While on the wall of esophagus 14, the acidity sensor of capsule 18 obtains acidity measurements for a period of time, e.g., several hours or several days, and relays the acidity measurements to receiver 20 via wireless communication. Capsule 18 eventually detaches from the wall of the esophagus 14 and is passed through the digestive system of patient 12. It will be recognized that for some applications, capsule 18 may be designed for more persistent placement in the esophagus or in other body lumens, tissue sites, or organs, such that the capsule may remain attached within the patient for several weeks, months, or possibly years.
Although the present description refers to delivering a capsule 18 for sensing acidity of esophagus 14 of the patient, it will be recognized that embodiments of the invention are applicable to delivery of any other applicable type of sensor to any suitable tissue location or organ. Moreover, the inventions of the present disclosure may be used to place other therapeutic devices, drugs or other agents to locations within patient 12.
Reference is made to
According to some embodiments of the invention, delivery device 40 may comprise an actuator, or trigger 50 that may be easily pulled and may thus activate anchoring and releasing of capsule 18 from delivery device 40. Actuator 50 may be located at the proximal end of the elongated delivery device 40. According to some embodiments, one pull of trigger 50 may cause at least three actions to take place. First, capsule 18 may be anchored to the tissue wall of esophagus 14 (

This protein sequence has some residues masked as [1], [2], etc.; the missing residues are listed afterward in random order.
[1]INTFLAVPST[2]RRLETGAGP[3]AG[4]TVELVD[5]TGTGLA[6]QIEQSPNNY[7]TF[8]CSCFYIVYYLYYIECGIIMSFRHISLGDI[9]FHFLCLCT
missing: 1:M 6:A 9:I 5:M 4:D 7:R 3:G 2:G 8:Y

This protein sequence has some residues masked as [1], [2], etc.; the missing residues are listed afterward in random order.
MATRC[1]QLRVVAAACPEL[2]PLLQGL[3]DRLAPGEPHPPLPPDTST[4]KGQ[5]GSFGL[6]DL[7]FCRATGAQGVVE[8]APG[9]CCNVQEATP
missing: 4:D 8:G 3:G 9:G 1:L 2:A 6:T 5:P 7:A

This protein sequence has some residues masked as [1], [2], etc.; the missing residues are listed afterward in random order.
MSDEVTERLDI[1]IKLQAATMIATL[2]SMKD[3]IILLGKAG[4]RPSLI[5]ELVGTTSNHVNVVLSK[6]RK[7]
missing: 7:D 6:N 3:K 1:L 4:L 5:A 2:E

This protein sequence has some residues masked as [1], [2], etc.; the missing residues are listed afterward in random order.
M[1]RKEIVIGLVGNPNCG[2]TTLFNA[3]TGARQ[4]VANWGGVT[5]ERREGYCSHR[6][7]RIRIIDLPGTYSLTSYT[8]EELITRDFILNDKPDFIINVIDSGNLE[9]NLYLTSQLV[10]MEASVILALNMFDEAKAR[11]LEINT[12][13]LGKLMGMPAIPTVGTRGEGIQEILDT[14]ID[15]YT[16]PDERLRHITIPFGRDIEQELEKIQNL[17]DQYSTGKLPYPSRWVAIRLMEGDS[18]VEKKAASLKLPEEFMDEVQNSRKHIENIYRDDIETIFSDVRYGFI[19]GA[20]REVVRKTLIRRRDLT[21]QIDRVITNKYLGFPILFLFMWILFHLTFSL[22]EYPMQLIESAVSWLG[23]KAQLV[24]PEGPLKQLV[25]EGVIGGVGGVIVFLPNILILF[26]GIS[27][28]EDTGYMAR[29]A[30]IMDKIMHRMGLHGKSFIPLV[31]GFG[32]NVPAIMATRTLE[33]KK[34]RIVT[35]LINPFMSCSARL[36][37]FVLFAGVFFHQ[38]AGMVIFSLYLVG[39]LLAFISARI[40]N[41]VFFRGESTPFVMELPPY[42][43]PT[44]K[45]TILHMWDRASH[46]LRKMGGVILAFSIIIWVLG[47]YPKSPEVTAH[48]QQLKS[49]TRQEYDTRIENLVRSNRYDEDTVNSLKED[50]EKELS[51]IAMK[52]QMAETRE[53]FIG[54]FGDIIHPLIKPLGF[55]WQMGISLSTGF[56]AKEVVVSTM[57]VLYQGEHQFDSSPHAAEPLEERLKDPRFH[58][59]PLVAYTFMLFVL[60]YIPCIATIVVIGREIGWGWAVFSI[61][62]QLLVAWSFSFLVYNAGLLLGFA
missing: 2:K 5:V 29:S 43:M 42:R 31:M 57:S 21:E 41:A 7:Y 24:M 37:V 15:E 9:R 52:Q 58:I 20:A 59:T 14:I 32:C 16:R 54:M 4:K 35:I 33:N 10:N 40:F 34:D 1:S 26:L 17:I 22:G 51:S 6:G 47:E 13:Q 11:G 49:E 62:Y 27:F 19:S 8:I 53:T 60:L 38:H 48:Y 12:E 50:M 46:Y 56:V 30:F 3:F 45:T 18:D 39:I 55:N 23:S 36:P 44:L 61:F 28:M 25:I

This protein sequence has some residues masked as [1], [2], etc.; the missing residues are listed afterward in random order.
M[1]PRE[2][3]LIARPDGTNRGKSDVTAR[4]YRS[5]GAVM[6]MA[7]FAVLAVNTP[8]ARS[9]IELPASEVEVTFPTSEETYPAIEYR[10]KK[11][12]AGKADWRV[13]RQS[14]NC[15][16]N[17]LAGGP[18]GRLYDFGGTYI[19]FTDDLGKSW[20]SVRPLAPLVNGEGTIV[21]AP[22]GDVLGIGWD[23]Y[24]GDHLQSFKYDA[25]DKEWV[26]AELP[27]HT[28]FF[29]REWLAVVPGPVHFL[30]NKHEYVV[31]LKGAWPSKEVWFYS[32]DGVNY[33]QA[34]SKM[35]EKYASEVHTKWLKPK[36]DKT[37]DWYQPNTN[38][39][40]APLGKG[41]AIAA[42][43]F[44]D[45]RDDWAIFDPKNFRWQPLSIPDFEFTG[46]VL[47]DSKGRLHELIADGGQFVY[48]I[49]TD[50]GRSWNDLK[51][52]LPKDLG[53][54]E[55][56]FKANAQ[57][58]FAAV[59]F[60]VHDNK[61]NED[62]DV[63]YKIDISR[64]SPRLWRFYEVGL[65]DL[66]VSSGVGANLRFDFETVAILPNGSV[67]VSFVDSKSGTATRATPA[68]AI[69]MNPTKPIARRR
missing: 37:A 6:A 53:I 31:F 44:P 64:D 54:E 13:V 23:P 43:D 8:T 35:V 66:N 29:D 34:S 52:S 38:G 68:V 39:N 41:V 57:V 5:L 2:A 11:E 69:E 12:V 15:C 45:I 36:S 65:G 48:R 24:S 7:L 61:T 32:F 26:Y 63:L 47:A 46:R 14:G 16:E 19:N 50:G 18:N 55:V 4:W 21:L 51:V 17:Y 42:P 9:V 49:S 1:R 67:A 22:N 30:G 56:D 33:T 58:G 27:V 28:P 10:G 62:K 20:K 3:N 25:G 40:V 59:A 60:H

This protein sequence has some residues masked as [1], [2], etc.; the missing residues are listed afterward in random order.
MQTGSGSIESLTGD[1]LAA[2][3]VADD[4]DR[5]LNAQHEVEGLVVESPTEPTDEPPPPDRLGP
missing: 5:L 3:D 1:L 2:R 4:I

The distal end of delivery device 40, which carries capsule 18, may be inserted into esophagus 14 and extended through esophagus 14 to a location five to six centimeters above the LES, i.e., the tissue location of interest in this example. The distal end of delivery device 40 may be guided to the LES using any of a number of different techniques. For example, delivery device 40 may detect a pressure variation, such as a pressure variation between the stomach and the esophagus, to identify the location of the LES. Alternatively, the user of delivery device 40 may use external imaging techniques, such as endoscopy, ultrasound, or fluoroscopy, to track the location of the distal end of delivery device 40. In another embodiment, the distal end of delivery device 40 may be inserted into esophagus of patient 12 until a depth marker (not shown), which may be located along probe 46, reaches a particular location. The depth marker may be moved up or down probe 46 based on the approximate length of esophagus 14 of patient 12.
Upon identifying the appropriate location for placement of capsule 18, delivery device 40 may be connected to vacuum source 30 and suction may be applied through vacuum inlet 52. Actuator 50 may control closing of vacuum inlet 52 and, thus, application (or cessation) of suction from vacuum source 30 (
Upon drawing the esophageal tissue into void 84 (
After capsule 18 is anchored to the wall of esophagus 14, and vacuum inlet 52 is closed, delivery device 40 may release capsule 18, thereby leaving capsule 18 attached to the wall of esophagus 14. Delivery device 40 may release capsule 18 during the same pivot motion of the actuator 50. In particular, when actuator 50 continues to be pulled, thus causing it to rotate around pivot 54 (
Delivery device 40 may then be removed and a sensor of capsule 18 may begin to measure one or more parameters of esophagus 14 over time and transmit the information to receiver 20 via wireless communication, e.g., via a transmitter and an antenna. As an example, the sensor of capsule 18 may measure one or more parameters that indicate an acidity of esophagus 14. Such operation is described above with respect to
Reference is made to
Delivery device 40 may include a left handle body 44A and right handle body 44B. Left handle body 44A and right handle body 44B may couple together to form the body of handle 44 (
The lower part of both left handle body 44A and right handle body 44B may be formed to include a vacuum inlet 52 that couples to a vacuum source 30 (